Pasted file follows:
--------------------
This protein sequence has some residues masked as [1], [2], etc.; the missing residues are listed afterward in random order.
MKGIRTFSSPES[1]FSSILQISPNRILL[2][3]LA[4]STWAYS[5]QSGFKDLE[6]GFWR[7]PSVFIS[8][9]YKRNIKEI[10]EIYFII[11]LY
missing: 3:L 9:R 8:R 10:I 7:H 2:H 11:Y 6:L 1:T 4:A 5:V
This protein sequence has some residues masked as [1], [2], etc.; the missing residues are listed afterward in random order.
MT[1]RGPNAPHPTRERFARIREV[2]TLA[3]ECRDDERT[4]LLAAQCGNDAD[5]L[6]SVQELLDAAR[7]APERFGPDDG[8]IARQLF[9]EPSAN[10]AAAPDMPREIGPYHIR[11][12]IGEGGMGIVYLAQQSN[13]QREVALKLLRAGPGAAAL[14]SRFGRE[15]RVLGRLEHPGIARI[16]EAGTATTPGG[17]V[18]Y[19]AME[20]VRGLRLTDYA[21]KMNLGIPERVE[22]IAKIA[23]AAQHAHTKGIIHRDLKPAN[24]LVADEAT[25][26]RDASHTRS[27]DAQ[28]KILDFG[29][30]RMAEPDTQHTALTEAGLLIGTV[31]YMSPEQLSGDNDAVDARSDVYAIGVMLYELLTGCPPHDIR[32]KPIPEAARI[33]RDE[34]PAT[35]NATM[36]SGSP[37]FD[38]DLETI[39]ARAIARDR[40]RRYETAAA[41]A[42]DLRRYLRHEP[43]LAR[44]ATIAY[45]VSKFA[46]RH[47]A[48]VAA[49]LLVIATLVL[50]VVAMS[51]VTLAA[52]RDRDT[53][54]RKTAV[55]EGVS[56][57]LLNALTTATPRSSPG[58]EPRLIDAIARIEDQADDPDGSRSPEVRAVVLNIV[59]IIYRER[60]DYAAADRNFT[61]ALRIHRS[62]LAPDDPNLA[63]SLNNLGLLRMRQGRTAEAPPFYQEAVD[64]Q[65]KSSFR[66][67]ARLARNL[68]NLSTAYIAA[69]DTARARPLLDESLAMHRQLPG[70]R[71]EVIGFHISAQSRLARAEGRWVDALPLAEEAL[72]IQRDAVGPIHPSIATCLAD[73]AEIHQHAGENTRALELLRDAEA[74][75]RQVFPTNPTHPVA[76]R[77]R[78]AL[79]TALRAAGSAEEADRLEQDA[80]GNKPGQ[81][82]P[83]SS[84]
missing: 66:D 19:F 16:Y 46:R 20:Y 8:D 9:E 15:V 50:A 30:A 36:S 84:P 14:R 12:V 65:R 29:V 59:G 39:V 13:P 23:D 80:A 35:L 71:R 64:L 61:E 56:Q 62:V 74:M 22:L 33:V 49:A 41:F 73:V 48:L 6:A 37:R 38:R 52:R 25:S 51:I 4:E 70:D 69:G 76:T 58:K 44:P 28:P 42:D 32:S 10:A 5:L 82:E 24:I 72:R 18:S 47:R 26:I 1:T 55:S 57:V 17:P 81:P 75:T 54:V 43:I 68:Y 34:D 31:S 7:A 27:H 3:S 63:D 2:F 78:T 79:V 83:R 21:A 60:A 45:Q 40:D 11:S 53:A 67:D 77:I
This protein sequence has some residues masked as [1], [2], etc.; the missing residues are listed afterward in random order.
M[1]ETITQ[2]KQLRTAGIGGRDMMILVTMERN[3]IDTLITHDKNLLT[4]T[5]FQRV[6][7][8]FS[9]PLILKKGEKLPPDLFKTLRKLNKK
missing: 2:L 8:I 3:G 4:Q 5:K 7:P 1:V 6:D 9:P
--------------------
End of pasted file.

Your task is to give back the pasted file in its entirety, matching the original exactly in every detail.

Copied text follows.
This protein sequence has some residues masked as [1], [2], etc.; the missing residues are listed afterward in random order.
MKGIRTFSSPES[1]FSSILQISPNRILL[2][3]LA[4]STWAYS[5]QSGFKDLE[6]GFWR[7]PSVFIS[8][9]YKRNIKEI[10]EIYFII[11]LY
missing: 3:L 9:R 8:R 10:I 7:H 2:H 11:Y 6:L 1:T 4:A 5:V
This protein sequence has some residues masked as [1], [2], etc.; the missing residues are listed afterward in random order.
MT[1]RGPNAPHPTRERFARIREV[2]TLA[3]ECRDDERT[4]LLAAQCGNDAD[5]L[6]SVQELLDAAR[7]APERFGPDDG[8]IARQLF[9]EPSAN[10]AAAPDMPREIGPYHIR[11][12]IGEGGMGIVYLAQQSN[13]QREVALKLLRAGPGAAAL[14]SRFGRE[15]RVLGRLEHPGIARI[16]EAGTATTPGG[17]V[18]Y[19]AME[20]VRGLRLTDYA[21]KMNLGIPERVE[22]IAKIA[23]AAQHAHTKGIIHRDLKPAN[24]LVADEAT[25][26]RDASHTRS[27]DAQ[28]KILDFG[29][30]RMAEPDTQHTALTEAGLLIGTV[31]YMSPEQLSGDNDAVDARSDVYAIGVMLYELLTGCPPHDIR[32]KPIPEAARI[33]RDE[34]PAT[35]NATM[36]SGSP[37]FD[38]DLETI[39]ARAIARDR[40]RRYETAAA[41]A[42]DLRRYLRHEP[43]LAR[44]ATIAY[45]VSKFA[46]RH[47]A[48]VAA[49]LLVIATLVL[50]VVAMS[51]VTLAA[52]RDRDT[53][54]RKTAV[55]EGVS[56][57]LLNALTTATPRSSPG[58]EPRLIDAIARIEDQADDPDGSRSPEVRAVVLNIV[59]IIYRER[60]DYAAADRNFT[61]ALRIHRS[62]LAPDDPNLA[63]SLNNLGLLRMRQGRTAEAPPFYQEAVD[64]Q[65]KSSFR[66][67]ARLARNL[68]NLSTAYIAA[69]DTARARPLLDESLAMHRQLPG[70]R[71]EVIGFHISAQSRLARAEGRWVDALPLAEEAL[72]IQRDAVGPIHPSIATCLAD[73]AEIHQHAGENTRALELLRDAEA[74][75]RQVFPTNPTHPVA[76]R[77]R[78]AL[79]TALRAAGSAEEADRLEQDA[80]GNKPGQ[81][82]P[83]SS[84]
missing: 66:D 19:F 16:Y 46:R 20:Y 8:D 9:E 15:V 50:A 30:A 36:S 84:P 14:R 12:V 65:R 29:V 59:G 39:V 13:P 23:D 80:A 35:L 71:R 64:L 61:E 56:Q 62:V 74:M 22:L 33:V 49:A 41:F 73:V 48:L 6:A 37:R 38:R 52:R 25:S 51:I 4:E 70:D 69:G 76:T 58:K 44:P 28:P 42:D 32:S 10:A 5:L 82:E 24:I 72:R 18:S 47:R 26:I 1:T 55:S 57:V 17:P 81:P 75:T 54:V 43:I 68:Y 34:D 31:S 7:A 27:H 3:S 63:D 2:F 78:T 79:V 83:R 21:A 60:A 45:Q 40:D 11:S 53:A 67:D 77:I
This protein sequence has some residues masked as [1], [2], etc.; the missing residues are listed afterward in random order.
M[1]ETITQ[2]KQLRTAGIGGRDMMILVTMERN[3]IDTLITHDKNLLT[4]T[5]FQRV[6][7][8]FS[9]PLILKKGEKLPPDLFKTLRKLNKK
missing: 2:L 8:I 3:G 4:Q 5:K 7:P 1:V 6:D 9:P